Mark E. Smith and the Fall influenced a deep bench of indie rock that was to emerge out of the morass of the punk scene. Sonic Youth recorded an EP featuring three covers of the Fall, as well as a Kinks song the Fall had themselves famously covered. Smith’s take on that? Thurston Moore should have “his rock license revoked.” Pavement’s early years are particularly indebted to the Fall, something they’ve never denied. Stephen Malkmus, himself something of a cult hero, once referred to Smith as his Wallace Stevens. Smith’s response was characteristically tactful and humble, saying Pavement were “just the Fall in 1985, isn't it? They haven't got an original idea in their heads." (In fairness to Smith, Pavement’s cover of “The Classical” is not good.)

James Murphy, the man that is LCD Soundsystem, made the fatal error of divulging his admiration for the Fall, saying “The Fall are my Beatles.” The Fall would later release a song called “Irish” which name-checks James Murphy, and not in a friendly way. All of these bitter rejoinders and ripostes seemed only to strengthen Smith’s mystique. All these bands, objectively more successful than the Fall, paid homage and were without fail rebuffed. Bands that obviously share DNA with the Fall such as the Country Teasers, Idles, and the Sleaford Mods have wisely kept their debt to “Mad Mark” close to the proverbial chest. His grumpy influence always outstripped record sales. You could beat him by a metric as crass as total units moved, but you could never beat him. Here was a man who wouldn’t allow you any of his sunlight, and would publicly shame you if you tried.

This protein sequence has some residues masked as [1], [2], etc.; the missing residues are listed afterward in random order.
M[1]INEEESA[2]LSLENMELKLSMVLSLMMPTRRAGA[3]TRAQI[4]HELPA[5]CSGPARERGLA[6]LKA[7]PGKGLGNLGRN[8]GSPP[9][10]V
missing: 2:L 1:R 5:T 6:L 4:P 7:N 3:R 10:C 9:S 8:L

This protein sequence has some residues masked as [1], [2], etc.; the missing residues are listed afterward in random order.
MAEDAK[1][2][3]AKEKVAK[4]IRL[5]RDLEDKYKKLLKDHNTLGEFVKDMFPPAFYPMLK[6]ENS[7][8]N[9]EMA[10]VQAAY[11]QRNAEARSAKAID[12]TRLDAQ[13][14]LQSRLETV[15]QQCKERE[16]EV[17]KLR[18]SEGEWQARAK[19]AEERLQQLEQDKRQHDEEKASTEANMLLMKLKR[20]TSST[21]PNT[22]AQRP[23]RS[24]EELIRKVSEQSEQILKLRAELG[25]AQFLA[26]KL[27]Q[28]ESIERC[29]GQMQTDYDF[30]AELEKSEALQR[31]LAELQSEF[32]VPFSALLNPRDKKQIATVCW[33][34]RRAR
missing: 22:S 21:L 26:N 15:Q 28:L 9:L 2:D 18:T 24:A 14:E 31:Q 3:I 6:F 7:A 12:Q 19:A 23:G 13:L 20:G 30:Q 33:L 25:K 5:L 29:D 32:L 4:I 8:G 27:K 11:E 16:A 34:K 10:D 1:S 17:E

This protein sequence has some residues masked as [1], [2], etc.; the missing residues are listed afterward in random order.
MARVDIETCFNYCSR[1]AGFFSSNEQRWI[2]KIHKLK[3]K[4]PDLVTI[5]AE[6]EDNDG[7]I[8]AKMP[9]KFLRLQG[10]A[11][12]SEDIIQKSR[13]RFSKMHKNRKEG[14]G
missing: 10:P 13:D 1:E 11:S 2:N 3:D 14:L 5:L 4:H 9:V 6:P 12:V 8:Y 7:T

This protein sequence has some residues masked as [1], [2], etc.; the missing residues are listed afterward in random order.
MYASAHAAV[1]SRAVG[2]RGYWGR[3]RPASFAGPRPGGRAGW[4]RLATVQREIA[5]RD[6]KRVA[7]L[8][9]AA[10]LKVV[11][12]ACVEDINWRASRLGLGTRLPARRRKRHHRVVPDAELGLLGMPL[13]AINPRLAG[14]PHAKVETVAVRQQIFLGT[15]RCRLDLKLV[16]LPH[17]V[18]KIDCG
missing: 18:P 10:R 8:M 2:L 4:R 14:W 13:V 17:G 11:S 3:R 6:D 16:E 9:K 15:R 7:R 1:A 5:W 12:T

And to some, Mark E. Smith begins and ends with that combative disposition, with his vicious mean streak, the chaos he left in his wake, the feral audacity and primal confidence he hurled at an insecure populace that second-guessed itself as a matter of course. It’s a shame though, to see him occasionally essentialized to the cranky old Mancunian who threw a bottle at Mumford and Sons (“a load of retarded Irish folk singers”) because their soundcheck was annoying him. It makes for an amusing caricature, but stops well short of doing him justice. It ignores his talent and the sheer human will which kept the Fall existing for 40 years. It erases his darkest timeline Oscar Wilde wit, the impish laughter that is etched into even the grimmest of his songs, his warped integrity, his lust for authenticity in a post-modern garbage world and his deep-rooted regard for the working class (especially when they’d never heard his music). For completists, he also liked Scottish people, cats, Coronation Street, and Can.

Smith refused to exalt the past, which was all middle-class revisionism. There’s a video in which he shames Syrian refugees for not staying to fight Assad and ISIS. He was not what you’d call a woke individual. And as someone who has to, by necessity, negotiate the no-man’s-land of Mark E. Smith’s darkness and my admiration for him, it’s hard, even embarrassing, to pinpoint exactly what’s so fascinating about this cantankerous Northerner who bellows about “flabby wings” and “Roman shells” and the “large type minstrel ranch.” But it’s a mistake to be rational when talking about Mark E. Smith, because he wasn’t part of the rational world. He was an outlaw.

There never was a need for a cynical reunion to get some quick cash because Smith never stopped. The Fall never stopped. Even at the end, in his last months of life, he was still growling into a microphone, but now in a wheelchair, unwilling to surrender his life’s work just yet. And it’s somewhat of a grim comfort to know that Smith will never read this, because he would have hated it, as he would all the other obituaries that will honor him and his singular legacy. Daft cunts, he’d call us. Proper rubbish, he’d say of our 1000-word hagiographies. Mark E. Smith and the Fall aren’t just another post-punk band with just another irascible frontman. They are a cult, a religion, a wormhole to another dimension that has been forever closed. The world is less interesting today, and less fierce.

Correction: A previous version of this article misstated the location of Salford.

Alex Siquig is a writer based in Baltimore who has written for The New Yorker, Vice, GQ, and more.